The verb “to stave,” by the way, has two senses common today. The older is “to break up a cask or barrel” or, more generally, “to break a hole in” or “smash inward with great force.” This “smashing” sense gave us the nautical term of a boat’s hull being “stove” (past and participial form of “stave”) on rocks or in a collision. The other sense of “to stave” is “to drive off, repel, or hold at bay using a staff or stave,” which we use today in a metaphorical sense of “ward off, prevent or delay” (“He had obtained an advance of money from Newbery to stave off some pressing debts.” 1849).
Hunker hunker freezin’ hell.
Dear Word Detective: During the recent visit of the Polar Vortex to the US Midwest, I heard a TV weather-person advise us all to “hunker down in front of the fireplace” until the thermometer rises to a more reasonable reading. We don’t have a fireplace, but after dislodging the cat from the heating vent in the floor so I could stand on it, I began to wonder how one “hunkers down” anyway, and what kind of weird word “hunker” is. Was it just invented out of thin (presumably freezing) air, or does it have a real history? — Dave.
I’m gonna go ahead and assume that you were standing on the vent, not on the cat. Yeah, that Polar Vortex thing was fun, assuming your idea of fun is 17 below zero. If it happens again I’m moving to Guatemala. Since we don’t watch the TV news, it took me a while to realize that El Vortex (as it’s not known in Guatemala) is a real meteorological thing and not just more Accuweather.com fear-hooey. Seriously, those people deliberately make their weather maps look like posters for slasher movies.
“Hunker” is indeed a “real” word, with a real history, and more than one meaning. If you’ve ever wondered exactly how one “hunkers” in the literal sense, the Oxford English Dictionary has some helpful instructions in their definition (apparently written in 1899, though the procedure seems timeless): “To squat, with the haunches, knees, and ankles acutely bent, so as to bring the hams near the heels, and throw the whole weight upon the fore part of the feet.” (The “hams” mentioned there, by the way, are the backs of your thighs just above your knees; “ham” meat is the equivalent part of a pig.) So “to hunker” just means “to squat” all the way down, a posture that may be uncomfortable but also makes you a smaller target in situations where that is desirable.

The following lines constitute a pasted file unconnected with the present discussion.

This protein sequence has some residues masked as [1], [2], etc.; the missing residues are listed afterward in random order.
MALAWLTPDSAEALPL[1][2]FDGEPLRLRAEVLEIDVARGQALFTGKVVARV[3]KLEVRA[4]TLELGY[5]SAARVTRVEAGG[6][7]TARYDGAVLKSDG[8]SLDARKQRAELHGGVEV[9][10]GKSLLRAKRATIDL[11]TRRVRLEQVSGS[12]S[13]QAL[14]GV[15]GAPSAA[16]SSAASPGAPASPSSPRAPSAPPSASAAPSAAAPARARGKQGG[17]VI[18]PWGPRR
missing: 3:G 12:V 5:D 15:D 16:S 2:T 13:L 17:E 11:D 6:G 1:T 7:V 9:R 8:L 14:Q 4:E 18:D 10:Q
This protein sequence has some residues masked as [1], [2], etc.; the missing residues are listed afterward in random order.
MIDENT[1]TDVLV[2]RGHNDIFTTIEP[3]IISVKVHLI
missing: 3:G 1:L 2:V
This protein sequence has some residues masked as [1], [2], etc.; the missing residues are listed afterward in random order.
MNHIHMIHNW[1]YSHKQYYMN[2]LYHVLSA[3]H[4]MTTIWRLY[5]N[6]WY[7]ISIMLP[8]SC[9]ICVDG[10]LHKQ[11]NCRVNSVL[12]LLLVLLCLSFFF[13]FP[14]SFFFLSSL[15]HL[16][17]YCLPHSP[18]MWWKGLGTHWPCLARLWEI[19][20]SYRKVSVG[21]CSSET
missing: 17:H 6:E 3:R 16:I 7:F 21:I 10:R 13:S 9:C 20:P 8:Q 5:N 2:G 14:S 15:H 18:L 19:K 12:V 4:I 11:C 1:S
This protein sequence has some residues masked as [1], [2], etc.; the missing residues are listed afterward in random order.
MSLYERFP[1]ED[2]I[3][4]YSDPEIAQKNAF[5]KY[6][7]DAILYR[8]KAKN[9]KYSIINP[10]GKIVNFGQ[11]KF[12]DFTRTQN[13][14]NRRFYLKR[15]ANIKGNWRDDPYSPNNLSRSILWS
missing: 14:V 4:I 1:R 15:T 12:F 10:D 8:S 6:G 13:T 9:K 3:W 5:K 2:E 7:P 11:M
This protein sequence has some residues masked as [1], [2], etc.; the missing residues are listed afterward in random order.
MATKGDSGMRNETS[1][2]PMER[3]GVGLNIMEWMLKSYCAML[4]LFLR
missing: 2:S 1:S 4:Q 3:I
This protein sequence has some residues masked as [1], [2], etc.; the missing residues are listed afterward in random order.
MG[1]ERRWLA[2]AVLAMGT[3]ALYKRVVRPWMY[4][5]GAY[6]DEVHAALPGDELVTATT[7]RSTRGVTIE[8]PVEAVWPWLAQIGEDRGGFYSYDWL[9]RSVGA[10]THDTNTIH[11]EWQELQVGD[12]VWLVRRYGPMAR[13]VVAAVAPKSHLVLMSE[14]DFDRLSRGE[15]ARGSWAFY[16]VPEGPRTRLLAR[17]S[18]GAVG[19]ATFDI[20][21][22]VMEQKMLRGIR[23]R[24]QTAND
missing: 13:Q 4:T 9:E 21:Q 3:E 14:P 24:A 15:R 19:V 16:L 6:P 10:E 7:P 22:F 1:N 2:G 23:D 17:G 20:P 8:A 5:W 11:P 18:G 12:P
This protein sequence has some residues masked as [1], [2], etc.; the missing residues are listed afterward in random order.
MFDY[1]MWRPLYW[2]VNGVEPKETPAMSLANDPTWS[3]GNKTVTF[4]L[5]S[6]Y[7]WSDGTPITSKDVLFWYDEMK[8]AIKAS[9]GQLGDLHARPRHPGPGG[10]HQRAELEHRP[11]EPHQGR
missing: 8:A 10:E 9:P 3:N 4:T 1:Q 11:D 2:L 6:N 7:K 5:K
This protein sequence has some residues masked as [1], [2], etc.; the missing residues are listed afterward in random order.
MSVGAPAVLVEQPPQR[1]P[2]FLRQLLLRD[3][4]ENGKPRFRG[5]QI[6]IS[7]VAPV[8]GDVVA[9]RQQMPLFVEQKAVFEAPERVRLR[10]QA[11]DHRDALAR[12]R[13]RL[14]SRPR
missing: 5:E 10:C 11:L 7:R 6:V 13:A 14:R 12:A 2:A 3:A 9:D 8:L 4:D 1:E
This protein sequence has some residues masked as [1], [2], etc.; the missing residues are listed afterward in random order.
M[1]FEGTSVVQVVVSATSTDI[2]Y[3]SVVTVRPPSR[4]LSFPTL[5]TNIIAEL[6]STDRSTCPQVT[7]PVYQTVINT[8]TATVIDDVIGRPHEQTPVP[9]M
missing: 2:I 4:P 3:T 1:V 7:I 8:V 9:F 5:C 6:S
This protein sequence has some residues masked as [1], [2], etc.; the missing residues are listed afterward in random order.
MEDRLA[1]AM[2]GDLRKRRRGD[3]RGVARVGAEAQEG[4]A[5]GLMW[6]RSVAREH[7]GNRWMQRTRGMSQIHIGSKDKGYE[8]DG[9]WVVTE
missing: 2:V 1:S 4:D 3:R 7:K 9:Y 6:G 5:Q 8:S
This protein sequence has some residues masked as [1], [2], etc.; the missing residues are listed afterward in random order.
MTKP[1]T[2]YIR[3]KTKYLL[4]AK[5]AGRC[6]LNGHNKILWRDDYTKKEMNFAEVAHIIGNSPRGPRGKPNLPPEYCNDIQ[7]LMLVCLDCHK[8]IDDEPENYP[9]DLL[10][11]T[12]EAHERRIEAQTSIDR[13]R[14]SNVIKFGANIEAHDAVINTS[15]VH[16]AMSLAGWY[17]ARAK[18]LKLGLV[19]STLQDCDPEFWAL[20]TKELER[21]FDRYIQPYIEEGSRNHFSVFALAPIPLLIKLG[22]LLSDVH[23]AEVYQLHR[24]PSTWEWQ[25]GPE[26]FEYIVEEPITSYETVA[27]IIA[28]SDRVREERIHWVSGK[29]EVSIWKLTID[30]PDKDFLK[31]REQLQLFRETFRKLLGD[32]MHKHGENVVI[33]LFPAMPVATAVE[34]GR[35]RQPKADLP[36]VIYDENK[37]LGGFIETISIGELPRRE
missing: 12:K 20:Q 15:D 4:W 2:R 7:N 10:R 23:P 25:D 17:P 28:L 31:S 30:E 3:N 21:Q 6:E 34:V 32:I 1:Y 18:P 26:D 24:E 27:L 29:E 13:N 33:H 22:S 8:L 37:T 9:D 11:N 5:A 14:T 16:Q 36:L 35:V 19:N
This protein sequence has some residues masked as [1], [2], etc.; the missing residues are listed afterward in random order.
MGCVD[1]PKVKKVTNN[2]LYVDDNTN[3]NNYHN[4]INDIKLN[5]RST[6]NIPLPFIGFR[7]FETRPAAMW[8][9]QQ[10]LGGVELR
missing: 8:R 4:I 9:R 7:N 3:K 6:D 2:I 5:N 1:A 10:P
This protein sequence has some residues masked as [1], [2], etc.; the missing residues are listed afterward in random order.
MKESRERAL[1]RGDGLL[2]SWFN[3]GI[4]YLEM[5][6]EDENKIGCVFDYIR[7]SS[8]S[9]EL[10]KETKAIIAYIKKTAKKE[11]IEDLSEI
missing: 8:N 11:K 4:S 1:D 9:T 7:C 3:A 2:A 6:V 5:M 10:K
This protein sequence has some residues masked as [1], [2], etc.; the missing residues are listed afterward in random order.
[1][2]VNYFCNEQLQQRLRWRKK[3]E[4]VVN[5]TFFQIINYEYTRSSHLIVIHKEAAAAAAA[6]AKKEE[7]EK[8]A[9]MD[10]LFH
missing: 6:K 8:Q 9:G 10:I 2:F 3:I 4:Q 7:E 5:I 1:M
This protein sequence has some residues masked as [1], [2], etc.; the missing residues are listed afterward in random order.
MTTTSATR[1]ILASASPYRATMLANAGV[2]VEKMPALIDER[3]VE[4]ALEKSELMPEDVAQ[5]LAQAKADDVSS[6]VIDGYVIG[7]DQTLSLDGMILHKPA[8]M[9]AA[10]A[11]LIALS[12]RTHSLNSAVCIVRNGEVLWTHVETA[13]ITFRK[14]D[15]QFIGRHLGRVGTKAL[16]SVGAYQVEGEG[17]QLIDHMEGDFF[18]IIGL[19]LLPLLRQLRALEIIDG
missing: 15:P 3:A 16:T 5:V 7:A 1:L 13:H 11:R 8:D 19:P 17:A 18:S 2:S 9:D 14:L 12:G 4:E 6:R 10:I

I suppose it’s possible that the weather-person was seriously suggesting that you literally crouch in front of the fireplace; the temptation to order viewers to do silly things must be nearly irresistible for people on TV. But it’s more likely that “hunker down” was intended in its more common figurative sense of “stay indoors, marshal your resources, stockpile doughnuts, etc.” In non-emergency contexts, “hunker down” is also used as a synonym of “buckle down,” i.e., to settle in and concentrate on finishing an onerous task (“Larry finally hunkered down and worked on his term paper for the entire weekend”). “Buckle down,” by the way, dates to the mid-19th century, and comes from the 16th century “to buckle oneself,” originally meaning to literally strap on armor before a battle.
The exact source of “hunker” is, alas, uncertain. It’s probably related to the Old Norse “huka,” to crouch, with relatives in Middle Dutch, Middle Low German and the modern German “hocken,” meaning “to sit on one’s hams.” Although the specific phrase “hunker down” is apparently a US invention, first appearing in print in 1902, “hunker” by itself was originally Scots, first appearing in print in 1720.